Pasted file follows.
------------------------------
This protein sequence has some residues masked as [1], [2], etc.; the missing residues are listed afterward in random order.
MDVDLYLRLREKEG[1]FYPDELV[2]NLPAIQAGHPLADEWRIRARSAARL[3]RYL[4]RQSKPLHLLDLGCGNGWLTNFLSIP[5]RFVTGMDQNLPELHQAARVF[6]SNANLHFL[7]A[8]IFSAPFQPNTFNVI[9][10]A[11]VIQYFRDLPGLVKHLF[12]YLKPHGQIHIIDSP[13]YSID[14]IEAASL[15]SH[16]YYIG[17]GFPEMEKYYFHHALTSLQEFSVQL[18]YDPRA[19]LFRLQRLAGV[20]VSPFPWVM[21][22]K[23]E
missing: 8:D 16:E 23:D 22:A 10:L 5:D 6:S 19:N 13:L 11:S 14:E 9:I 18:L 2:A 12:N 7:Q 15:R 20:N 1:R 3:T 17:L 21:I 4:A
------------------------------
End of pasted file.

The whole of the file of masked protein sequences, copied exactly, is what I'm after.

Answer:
This protein sequence has some residues masked as [1], [2], etc.; the missing residues are listed afterward in random order.
MDVDLYLRLREKEG[1]FYPDELV[2]NLPAIQAGHPLADEWRIRARSAARL[3]RYL[4]RQSKPLHLLDLGCGNGWLTNFLSIP[5]RFVTGMDQNLPELHQAARVF[6]SNANLHFL[7]A[8]IFSAPFQPNTFNVI[9][10]A[11]VIQYFRDLPGLVKHLF[12]YLKPHGQIHIIDSP[13]YSID[14]IEAASL[15]SH[16]YYIG[17]GFPEMEKYYFHHALTSLQEFSVQL[18]YDPRA[19]LFRLQRLAGV[20]VSPFPWVM[21][22]K[23]E
missing: 8:D 16:E 23:D 22:A 10:L 5:D 6:S 19:N 13:L 11:S 14:E 9:I 18:L 2:A 12:N 7:Q 15:R 20:N 1:R 3:T 17:L 21:I 4:A